Chemical Sensor Makes Finding Landmines And Buried IEDs Easier
A chemical sensing system developed by engineers at the University of Connecticut is believed to be the first of its kind capable of detecting vapors from buried landmines and other explosive devices with the naked eye rather than advanced scientific instrumentation. The key to the system is a fluorescent nanofiberous film that can detect ultra-trace levels of explosive vapors and buried explosives when applied to an area where explosives are suspected. A chemical reaction marking the location of the explosive device occurs when the film is exposed to handheld ultraviolet light. If there is no explosive vapor present, the recyclable film retains a bright fluorescent cyan blue color when exposed to ultraviolet light. If explosive molecules are present, the fluorescence is quenched and a dark circle identifying the threat forms on the film within minutes.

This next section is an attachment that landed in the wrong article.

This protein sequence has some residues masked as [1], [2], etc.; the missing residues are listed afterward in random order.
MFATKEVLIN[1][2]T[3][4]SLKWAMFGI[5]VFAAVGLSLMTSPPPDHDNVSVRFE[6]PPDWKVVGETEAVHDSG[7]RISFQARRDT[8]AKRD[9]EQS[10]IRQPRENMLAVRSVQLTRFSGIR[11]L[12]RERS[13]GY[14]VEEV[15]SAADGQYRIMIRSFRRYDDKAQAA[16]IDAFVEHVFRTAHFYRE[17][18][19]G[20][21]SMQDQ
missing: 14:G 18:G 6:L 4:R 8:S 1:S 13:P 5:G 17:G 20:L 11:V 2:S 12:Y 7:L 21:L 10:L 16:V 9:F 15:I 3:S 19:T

Image credit: Ying Wang/UConn and Advanced Functional Materials, Wiley-VCH Verlag GmbH & Co. KGaA